“When we pledge to the flag, we’re not pledging to a piece of cloth,” Heft says. “We’re pledging to a way of life and the things we hold dear as Americans. It means you’re proud to be part of the country.”
Many believe it’s an effective tool for teaching good citizenship.
“The Pledge of Allegiance focuses kids on their country’s national heritage,” says Stephan M. Gaus, president of the Saginaw Township Board of Education. With the current debate, “you end up with a lot of fine picking over God issues. We are never going to solve the issue of one person’s sensitivity. We can’t get that far down to the farthest common denominator.”
But Lane, the SVSUprofessor says people should question just how much power the pledge has to mold society.
“We ought to be skeptical of those that declare the importance and benefits that flow from school prayer or the pledge,” Lane says. “I grew up in the south in the 1960s and started every day with the Lord’s Prayer. With little exception, I did that in a completely racially segregated public school.”
A pledge on the edge
U.S. Veteran and Catholic Pesta, for one, says he may pick up a picket sign in protest if the Supreme Court takes out “under God.” He also serves as an Elks Lodge deputy exalted ruler for the state’s east central district.
Members of other Saginaw-area service clubs or organizations, such as the Kiwanis and the American Legion, say they don’t want to see the high court tinker with the pledge but are bracing for another “blow” to religious rights.
Government officials say the court likely will decide the issue by next summer.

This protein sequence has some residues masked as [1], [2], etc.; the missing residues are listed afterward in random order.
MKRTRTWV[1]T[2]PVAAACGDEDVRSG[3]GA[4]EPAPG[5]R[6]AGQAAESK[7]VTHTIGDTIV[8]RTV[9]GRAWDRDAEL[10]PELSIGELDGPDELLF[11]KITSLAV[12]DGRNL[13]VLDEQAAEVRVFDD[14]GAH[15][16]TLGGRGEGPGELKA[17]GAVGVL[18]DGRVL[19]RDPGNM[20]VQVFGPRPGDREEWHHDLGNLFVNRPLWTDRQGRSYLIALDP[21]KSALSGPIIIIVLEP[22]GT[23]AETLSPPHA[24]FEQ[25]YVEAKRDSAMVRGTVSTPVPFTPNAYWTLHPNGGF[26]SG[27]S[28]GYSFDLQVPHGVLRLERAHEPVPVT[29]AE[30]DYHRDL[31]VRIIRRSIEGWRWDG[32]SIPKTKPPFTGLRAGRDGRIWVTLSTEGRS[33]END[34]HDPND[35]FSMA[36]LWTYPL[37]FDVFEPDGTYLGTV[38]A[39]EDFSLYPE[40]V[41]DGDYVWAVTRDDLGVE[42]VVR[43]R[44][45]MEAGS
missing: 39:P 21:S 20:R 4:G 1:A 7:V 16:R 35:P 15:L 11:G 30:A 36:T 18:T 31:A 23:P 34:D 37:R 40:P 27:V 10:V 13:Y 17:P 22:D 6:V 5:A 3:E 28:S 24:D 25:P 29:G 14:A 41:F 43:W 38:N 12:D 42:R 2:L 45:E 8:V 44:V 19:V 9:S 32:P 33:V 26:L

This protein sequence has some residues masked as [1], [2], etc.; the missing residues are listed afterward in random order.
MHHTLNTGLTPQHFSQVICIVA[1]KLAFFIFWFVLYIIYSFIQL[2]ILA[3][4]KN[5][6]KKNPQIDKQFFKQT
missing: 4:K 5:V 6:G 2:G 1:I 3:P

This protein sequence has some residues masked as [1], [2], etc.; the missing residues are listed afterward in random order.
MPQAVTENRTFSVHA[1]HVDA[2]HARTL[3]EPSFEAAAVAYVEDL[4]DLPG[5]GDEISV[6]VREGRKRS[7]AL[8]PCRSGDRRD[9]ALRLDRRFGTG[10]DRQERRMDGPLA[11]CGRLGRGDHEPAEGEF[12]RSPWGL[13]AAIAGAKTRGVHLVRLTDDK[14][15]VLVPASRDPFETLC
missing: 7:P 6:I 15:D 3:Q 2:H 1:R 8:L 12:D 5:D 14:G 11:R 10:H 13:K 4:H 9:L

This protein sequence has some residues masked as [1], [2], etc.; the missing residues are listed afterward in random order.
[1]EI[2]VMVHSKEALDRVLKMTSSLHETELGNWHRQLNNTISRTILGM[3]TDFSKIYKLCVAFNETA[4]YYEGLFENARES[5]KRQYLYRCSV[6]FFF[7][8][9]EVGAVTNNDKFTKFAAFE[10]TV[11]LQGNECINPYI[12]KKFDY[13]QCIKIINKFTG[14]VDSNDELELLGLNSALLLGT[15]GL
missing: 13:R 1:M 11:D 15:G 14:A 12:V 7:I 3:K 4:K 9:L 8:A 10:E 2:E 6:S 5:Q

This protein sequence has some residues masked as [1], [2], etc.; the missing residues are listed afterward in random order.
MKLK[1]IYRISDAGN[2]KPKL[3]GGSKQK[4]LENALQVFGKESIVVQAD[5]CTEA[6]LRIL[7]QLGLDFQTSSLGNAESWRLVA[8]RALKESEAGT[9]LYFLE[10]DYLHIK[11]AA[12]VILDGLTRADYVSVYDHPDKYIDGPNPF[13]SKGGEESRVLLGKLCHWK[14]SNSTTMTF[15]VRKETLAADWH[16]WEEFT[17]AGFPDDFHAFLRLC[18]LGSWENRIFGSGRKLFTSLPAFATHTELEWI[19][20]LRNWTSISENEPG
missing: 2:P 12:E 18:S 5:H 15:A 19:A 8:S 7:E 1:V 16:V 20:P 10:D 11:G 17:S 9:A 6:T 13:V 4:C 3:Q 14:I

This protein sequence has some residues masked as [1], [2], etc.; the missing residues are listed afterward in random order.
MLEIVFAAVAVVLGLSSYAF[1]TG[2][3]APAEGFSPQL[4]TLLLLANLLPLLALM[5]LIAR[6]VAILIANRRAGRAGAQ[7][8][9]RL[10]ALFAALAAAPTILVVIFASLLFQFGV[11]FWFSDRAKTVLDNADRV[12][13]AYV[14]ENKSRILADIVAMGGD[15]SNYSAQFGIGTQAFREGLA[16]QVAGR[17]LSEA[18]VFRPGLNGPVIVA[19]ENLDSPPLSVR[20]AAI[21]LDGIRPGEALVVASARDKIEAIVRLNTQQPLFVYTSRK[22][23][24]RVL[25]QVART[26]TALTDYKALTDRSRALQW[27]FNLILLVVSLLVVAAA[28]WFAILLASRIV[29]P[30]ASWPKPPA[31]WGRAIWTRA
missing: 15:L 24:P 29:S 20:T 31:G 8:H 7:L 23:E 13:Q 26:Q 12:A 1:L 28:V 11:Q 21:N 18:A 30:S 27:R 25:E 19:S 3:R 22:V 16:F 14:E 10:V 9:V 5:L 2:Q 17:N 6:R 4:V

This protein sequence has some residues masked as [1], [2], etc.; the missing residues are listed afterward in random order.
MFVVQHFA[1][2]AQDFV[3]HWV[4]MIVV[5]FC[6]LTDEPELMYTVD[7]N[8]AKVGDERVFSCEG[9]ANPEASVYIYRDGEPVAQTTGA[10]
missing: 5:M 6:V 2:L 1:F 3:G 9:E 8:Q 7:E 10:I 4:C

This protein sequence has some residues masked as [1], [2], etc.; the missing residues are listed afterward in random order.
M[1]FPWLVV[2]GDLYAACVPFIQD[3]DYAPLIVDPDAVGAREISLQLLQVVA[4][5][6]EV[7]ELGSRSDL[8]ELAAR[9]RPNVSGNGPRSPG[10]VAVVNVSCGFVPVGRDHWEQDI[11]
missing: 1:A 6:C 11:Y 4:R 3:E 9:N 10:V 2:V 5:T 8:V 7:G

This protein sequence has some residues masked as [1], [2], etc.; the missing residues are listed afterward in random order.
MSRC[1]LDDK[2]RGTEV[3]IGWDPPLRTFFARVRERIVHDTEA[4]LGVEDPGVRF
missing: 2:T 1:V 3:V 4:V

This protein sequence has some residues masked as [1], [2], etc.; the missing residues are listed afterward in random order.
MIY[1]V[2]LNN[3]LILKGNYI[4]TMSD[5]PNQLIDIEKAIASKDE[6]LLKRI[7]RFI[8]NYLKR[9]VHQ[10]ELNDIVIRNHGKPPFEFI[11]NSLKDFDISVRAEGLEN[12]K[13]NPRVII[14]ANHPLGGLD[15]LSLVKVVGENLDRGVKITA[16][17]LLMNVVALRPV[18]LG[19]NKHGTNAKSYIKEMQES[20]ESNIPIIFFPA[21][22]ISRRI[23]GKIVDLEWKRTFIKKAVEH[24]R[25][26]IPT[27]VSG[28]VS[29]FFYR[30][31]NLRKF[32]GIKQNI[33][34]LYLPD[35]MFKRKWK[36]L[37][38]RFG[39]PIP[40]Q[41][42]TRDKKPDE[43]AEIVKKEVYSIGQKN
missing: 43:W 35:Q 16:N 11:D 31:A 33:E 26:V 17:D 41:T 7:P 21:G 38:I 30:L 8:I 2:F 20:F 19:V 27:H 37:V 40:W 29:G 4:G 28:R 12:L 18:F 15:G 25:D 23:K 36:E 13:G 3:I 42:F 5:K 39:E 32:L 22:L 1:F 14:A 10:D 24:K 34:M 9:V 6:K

“I’m sure there will be a lot of us up in arms, but what are you going to do? That’s the law,” says James J. Callahan, a Carrollton Township Catholic and grand knight of Saginaw Township-based Knights of Columbus Council 4232. “You feel kind of sad. We got kids dying over there (in Iraq). It should mean something.”
Legal experts say the court ruling will apply only to how the pledge is said in public schools. Service organizations and other organizations will remain free to say the pledge how they want.
“It ought to be left up to individual groups versus the government deciding for people,” agrees Dale Holbrook, executive director of the Lake Huron Area Council of the Boy Scouts of America, which asks its members to swear a duty to “God.” “The pledge does talk a lot to values and ethics. That’s something we all need today.”
Hirschman says he doesn’t find the values of liberty and justice in the pledge objectionable, just its declaration of a nation “under God.”
Some ministers say they do not want to see the pledge issue further polarize the nation at a time when it should unify during war.
“It bothers me when I see religion used for political purposes,” Quillin says. “I have a problem with the secularization movement that wants to take out every (part of religion), but I’m also concerned about the (conservative) right movement. I’m concerned about extremes in both directions.”
Ultimately, Heft says, a debate today about the pledge may make the nation stronger tomorrow.
“We have the freedom to disagree,” he says, “and that’s what makes the country great.”